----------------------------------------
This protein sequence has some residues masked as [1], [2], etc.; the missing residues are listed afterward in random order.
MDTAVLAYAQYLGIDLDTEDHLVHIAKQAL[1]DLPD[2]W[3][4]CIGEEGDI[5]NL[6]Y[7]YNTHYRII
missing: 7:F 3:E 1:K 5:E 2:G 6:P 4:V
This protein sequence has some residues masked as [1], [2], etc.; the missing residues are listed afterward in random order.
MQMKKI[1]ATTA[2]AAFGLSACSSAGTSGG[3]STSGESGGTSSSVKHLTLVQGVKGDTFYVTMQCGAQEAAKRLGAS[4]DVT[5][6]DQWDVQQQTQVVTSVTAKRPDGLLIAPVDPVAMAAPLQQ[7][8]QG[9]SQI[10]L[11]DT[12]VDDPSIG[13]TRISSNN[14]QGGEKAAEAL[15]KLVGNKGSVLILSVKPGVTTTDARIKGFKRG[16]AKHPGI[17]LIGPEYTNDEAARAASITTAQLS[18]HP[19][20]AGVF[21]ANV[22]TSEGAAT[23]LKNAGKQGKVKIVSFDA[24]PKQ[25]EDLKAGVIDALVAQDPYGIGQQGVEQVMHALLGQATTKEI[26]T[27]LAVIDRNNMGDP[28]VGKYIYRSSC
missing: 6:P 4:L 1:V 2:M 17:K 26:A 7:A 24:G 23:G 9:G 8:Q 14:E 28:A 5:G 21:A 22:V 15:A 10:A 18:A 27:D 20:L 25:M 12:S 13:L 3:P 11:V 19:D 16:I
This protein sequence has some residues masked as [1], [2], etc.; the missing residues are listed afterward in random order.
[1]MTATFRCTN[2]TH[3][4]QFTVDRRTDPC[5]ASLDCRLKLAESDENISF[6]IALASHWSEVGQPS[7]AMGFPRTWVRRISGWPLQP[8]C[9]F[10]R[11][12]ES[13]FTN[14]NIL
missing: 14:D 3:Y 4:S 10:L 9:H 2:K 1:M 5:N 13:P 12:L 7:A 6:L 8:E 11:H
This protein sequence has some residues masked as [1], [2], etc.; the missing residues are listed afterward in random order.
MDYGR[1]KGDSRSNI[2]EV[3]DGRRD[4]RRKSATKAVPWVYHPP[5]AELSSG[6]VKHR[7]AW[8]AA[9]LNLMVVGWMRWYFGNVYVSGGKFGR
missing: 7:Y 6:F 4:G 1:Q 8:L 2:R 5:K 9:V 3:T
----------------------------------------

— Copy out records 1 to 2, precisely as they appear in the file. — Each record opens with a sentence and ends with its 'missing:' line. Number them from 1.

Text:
This protein sequence has some residues masked as [1], [2], etc.; the missing residues are listed afterward in random order.
MDTAVLAYAQYLGIDLDTEDHLVHIAKQAL[1]DLPD[2]W[3][4]CIGEEGDI[5]NL[6]Y[7]YNTHYRII
missing: 7:F 3:E 1:K 5:E 2:G 6:P 4:V
This protein sequence has some residues masked as [1], [2], etc.; the missing residues are listed afterward in random order.
MQMKKI[1]ATTA[2]AAFGLSACSSAGTSGG[3]STSGESGGTSSSVKHLTLVQGVKGDTFYVTMQCGAQEAAKRLGAS[4]DVT[5][6]DQWDVQQQTQVVTSVTAKRPDGLLIAPVDPVAMAAPLQQ[7][8]QG[9]SQI[10]L[11]DT[12]VDDPSIG[13]TRISSNN[14]QGGEKAAEAL[15]KLVGNKGSVLILSVKPGVTTTDARIKGFKRG[16]AKHPGI[17]LIGPEYTNDEAARAASITTAQLS[18]HP[19][20]AGVF[21]ANV[22]TSEGAAT[23]LKNAGKQGKVKIVSFDA[24]PKQ[25]EDLKAGVIDALVAQDPYGIGQQGVEQVMHALLGQATTKEI[26]T[27]LAVIDRNNMGDP[28]VGKYIYRSSC
missing: 6:P 4:L 1:V 2:M 17:K 26:A 7:A 24:G 23:G 9:G 8:Q 14:E 28:A 5:G 21:A 22:V 15:A 10:A 18:A 27:D 20:L 25:M 12:S 13:L 3:P 11:V 19:D 16:I